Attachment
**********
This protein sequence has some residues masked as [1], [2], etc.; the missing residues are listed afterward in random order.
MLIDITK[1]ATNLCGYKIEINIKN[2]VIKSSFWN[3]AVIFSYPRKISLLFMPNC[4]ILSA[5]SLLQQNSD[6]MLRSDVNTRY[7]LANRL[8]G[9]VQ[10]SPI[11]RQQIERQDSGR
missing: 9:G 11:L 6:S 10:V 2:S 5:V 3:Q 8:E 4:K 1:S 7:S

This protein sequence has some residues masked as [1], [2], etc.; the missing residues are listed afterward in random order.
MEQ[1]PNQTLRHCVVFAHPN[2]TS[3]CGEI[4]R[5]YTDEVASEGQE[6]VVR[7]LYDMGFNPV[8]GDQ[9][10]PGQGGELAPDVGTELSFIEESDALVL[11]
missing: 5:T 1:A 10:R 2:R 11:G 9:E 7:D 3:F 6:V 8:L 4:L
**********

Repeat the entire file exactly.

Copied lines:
This protein sequence has some residues masked as [1], [2], etc.; the missing residues are listed afterward in random order.
MLIDITK[1]ATNLCGYKIEINIKN[2]VIKSSFWN[3]AVIFSYPRKISLLFMPNC[4]ILSA[5]SLLQQNSD[6]MLRSDVNTRY[7]LANRL[8]G[9]VQ[10]SPI[11]RQQIERQDSGR
missing: 9:G 11:L 6:S 10:V 2:S 5:V 3:Q 8:E 4:K 1:S 7:S

This protein sequence has some residues masked as [1], [2], etc.; the missing residues are listed afterward in random order.
MEQ[1]PNQTLRHCVVFAHPN[2]TS[3]CGEI[4]R[5]YTDEVASEGQE[6]VVR[7]LYDMGFNPV[8]GDQ[9][10]PGQGGELAPDVGTELSFIEESDALVL[11]
missing: 5:T 1:A 10:R 2:R 11:G 9:E 7:D 3:F 6:V 8:L 4:L